Insight / Blog
Convenient delivery has costs – but not for consumers
This blog article is part of our Germany market insight series, exploring opportunities for parcel carriers and offering insight and comparison to other parcel markets around the world. Download your free copy of our Germany market report here.
Most Germans are rarely more than 500m away from a parcel locker or PUDO shop, chiefly because almost 75% of people live in cities or metropolitan areas where there are, simply, a lot of lockers.
Yet shoppers choose home delivery as their first and favourite option. Why? Because there is little in the way of a financial stick or carrot to get them to do anything else. In the case of Hermes, which has a 15% share of the German parcel market, four attempts will be made to deliver a parcel before the customer has to make separate arrangements to get their purchases.
That desire to maintain a high level of convenience is costly to the carrier in both the short and longer-term. On top of the accumulated delivery costs to the carrier, there is an element of created inertia, too; an abundance of convenience from these multiple delivery attempts becomes a barrier, stopping customers seeing any need to try new, disruptive options.
Innovation is needed, though. While customer attitudes toward change are hesitant, change is already taking shape. Much of the growth in ecommerce and deliveries in Germany is coming via Amazon, a company not known for sitting on the side lines indefinitely. More on that, shortly. Germany also faces a number of constraints on its labour force, not least of which is the effect of modest population growth. Drivers and warehouse staff are a very finite resource and that is inflating costs.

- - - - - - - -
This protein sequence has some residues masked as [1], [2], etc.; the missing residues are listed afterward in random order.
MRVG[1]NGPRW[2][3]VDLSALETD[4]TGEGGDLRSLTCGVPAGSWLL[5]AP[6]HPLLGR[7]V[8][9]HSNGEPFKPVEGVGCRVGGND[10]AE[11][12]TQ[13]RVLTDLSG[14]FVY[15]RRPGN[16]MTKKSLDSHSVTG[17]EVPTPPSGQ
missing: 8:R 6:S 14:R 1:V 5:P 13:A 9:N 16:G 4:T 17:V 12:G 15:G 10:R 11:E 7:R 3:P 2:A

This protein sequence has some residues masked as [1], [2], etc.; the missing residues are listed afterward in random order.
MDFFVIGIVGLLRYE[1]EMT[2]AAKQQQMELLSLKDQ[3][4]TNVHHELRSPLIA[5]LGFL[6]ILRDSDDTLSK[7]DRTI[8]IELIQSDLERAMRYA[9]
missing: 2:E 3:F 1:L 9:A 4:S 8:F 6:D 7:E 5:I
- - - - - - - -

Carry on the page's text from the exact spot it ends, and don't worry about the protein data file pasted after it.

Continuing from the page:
The desire for convenience has created what one of our report contributors referred to as the phenomenon of the spoiled customer (this is reflected in German shoppers’ attitude toward returns, too.) Whether it’s deliveries or returns, endlessly pandering to a desire for convenience can be expensive – unsustainably so.
In a market where retailers want to keep the customer sweet, carriers find themselves caught between a rock and a hard place. Managing costs is a significant part of the answer to this challenge, and if carriers and retailers in partnership can, persuade customers to embrace modernity in ecommerce, they could reap significant rewards. But that will mean getting the right balance of incentives and disincentives into the market; reasons to choose something other than costly home delivery and new ways of thinking about convenience.
Generating savings with out of home deliveries
Combining publicly available pricing information and conversations with postal operators we’ve had recently, we estimate that deliveries to PUDOs are between 20% and 40% cheaper for the parcel carrier, compared to home delivery. What needs to happen to generate more PUDO adoption, then? The carrier may need to share some of that cost efficiency with the retailer, and the retailer with the consumer, in order to incentivise adoption at every stage. As German ecommerce grows and volumes increase, it’s unlikely that multiple home delivery attempts will remain an economically sustainable proposition for very long. What happens next depends on the ability of carriers to encourage out-of-home pickup adoption.
To find out how Doddle can help you to reduce the cost of delivery and offer a great out-of-home delivery proposition, get in touch today.
Head of Customer Strategy
Simon joined Doddle in 2020, following 10 years as a management consultant. He leads our Strategy & GTM team, working closely with customers and ensuring that our products are launched effectively in market and adopted. Simon has broad knowledge of first and last mile strategy but has particular expertise in Doddle's Digital Returns Kiosk
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